In office from 1981 to 1989, Ronald Reagan chose Simi Valley, Calif., for the site of his library. Since his death in 2004, it has consistently been the most popular presidential library, according to the Washington Post.
Along with the library and museum, there’s also the Ronald Reagan Institute, a center for public affairs, a learning center to “develop and inspire the leaders of tomorrow,” the Air Force One Pavilion, Air Force One Discovery Center, and multiple dining options.
While the library also draws visitors from across the country, almost 75% come from within the state of California, followed by 3% from Arizona, and 2% from Texas.
Much like the visitors to Bush 43’s library, the most common destinations for before or after seeing Reagan’s presidential library are shopping areas. Simi at the Plaza, Center Court, Simi Valley Plaza, and Thousand Oaks Marketplace are just a few of the other stops people make on their trip.
The John F. Kennedy Presidential Library and Museum
Though only in office from 1961 to 1963, John F. Kennedy began planning for his library in the fall of ‘61. Even so, because of construction delays and disputes about where the library would be built, the John F. Kennedy Presidential Library didn’t open until 16 years after his death.
Designed by Ieoh Ming Pei and built on land donated by the University of Massachusetts – Boston in Dorchester, Mass., the library features a museum and an archive of documents and records and is the only official memorial to Kennedy.
The library draws crowds from across the Northeast, including Massachusetts, New York, and Rhode Island, but it also pulls from farther areas, like Los Angeles, Chicago, Washington D.C., and Minneapolis.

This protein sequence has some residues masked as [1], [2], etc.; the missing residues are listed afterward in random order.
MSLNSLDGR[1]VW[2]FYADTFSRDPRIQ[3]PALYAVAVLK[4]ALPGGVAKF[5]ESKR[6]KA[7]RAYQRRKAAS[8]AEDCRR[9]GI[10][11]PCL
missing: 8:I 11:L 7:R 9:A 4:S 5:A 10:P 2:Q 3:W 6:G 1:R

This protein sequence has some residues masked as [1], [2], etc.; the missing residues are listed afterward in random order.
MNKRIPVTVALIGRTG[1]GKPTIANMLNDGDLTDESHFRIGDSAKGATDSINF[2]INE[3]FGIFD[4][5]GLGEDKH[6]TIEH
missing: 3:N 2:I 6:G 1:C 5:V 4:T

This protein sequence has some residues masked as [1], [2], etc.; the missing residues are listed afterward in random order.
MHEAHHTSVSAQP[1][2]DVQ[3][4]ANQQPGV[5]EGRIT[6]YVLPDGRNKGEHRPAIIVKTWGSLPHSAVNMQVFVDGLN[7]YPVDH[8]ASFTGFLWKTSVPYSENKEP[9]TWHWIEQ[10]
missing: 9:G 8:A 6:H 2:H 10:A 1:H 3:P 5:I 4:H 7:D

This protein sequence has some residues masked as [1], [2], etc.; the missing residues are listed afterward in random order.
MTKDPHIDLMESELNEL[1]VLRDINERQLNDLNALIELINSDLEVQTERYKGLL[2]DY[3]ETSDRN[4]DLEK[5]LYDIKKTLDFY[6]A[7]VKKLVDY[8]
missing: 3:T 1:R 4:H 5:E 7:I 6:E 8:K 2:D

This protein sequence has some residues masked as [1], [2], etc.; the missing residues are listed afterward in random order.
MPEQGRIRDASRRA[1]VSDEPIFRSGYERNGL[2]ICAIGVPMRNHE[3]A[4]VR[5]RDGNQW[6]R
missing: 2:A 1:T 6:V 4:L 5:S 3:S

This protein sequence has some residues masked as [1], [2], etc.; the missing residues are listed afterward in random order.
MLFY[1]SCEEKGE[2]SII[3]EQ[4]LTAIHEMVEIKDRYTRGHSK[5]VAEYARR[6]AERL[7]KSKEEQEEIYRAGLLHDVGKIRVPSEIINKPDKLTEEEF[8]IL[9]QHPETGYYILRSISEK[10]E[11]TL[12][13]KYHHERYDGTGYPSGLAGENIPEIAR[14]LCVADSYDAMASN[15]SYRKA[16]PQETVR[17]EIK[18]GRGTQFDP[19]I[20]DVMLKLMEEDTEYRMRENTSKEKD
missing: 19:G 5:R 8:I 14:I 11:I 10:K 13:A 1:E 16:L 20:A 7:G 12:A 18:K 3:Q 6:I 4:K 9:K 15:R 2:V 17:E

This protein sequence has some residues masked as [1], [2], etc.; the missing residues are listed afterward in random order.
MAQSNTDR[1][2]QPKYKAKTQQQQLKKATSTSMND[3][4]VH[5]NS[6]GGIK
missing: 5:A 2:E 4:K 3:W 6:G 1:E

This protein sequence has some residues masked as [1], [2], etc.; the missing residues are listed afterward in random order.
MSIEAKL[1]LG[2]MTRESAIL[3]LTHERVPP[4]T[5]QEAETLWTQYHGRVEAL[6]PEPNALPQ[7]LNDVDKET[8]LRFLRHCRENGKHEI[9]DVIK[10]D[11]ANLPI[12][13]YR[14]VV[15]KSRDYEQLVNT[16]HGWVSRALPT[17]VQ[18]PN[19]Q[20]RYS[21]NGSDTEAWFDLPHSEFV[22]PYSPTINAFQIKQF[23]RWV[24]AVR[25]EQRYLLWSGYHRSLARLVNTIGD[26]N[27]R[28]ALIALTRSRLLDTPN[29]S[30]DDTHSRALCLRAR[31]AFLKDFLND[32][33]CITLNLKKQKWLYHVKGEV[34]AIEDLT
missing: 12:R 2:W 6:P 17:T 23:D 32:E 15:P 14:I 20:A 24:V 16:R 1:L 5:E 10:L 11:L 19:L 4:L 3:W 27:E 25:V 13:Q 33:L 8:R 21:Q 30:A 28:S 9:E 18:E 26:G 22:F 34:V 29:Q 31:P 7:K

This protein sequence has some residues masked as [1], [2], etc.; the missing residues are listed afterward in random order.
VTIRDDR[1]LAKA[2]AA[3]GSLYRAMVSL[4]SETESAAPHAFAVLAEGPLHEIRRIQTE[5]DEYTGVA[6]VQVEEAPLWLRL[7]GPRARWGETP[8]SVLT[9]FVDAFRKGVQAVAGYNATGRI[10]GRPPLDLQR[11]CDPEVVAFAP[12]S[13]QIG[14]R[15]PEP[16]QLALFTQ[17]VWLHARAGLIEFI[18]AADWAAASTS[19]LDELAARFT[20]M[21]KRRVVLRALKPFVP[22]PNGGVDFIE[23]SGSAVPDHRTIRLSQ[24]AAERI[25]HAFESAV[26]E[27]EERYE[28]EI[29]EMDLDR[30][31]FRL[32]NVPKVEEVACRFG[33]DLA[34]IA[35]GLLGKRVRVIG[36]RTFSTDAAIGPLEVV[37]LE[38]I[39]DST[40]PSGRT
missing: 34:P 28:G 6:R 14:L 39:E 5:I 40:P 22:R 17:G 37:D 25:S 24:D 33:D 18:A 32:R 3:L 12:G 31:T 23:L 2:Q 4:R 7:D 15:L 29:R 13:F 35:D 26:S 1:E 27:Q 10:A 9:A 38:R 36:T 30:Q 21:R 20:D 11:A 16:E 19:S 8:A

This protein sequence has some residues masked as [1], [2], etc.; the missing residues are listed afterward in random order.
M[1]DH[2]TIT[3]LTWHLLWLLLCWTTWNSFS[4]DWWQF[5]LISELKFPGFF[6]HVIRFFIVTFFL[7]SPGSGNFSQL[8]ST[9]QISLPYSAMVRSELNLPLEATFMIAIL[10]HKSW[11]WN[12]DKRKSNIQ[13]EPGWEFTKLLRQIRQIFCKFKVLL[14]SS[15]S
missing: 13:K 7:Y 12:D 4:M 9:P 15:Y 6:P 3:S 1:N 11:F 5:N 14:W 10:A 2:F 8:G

While some visitors did head to shopping centers before or after the library, many headed to other tourist destinations – Harvard, the New England Conservatory of Music, the USS Constitution Museum, the Museum of Fine Arts in Boston, and North End Park. Knowing that the library’s consumer base overlaps with these other locations’ bases opens a door for potential partnerships and tourism deals between organizations.
Dwight D. Eisenhower Presidential Library, Museum & Boyhood Home
As the 34th president, Dwight D. Eisenhower was in office from 1953 to 1961. He chose his hometown of Abilene, Kan., for his library. Before it opened in the early ‘60s, parts of the campus were used as a World War II veterans memorial.
The Dwight D. Eisenhower Presidential Library, Museum & Boyhood Home campus includes the library and museum, a visitor’s center built on the site of Eisenhower’s old elementary school, Eisenhower’s boyhood home, and the Place of Meditation (Eisenhower’s final resting place).
Over half of the library’s visitors are Kansas residents, and of those visitors, 19% live within 25 miles of the library. The city of Abilene has a population of just over 6,000 people, a history of cowboys and cattle drives, is proud to be named one of the “Best Small Towns to Visit” by Smithsonian Magazine.
The Bottom Line
Presidential Libraries attract a wide variety of visitors, from families and kids on field trips to history buffs. They are at the top of many sightseeing lists and because they are one-of-a-kind, communities and business leaders have a great opportunity to cater to these visitors and keep them coming back.
For tips on how you can market your tourist destinations, check out this blog.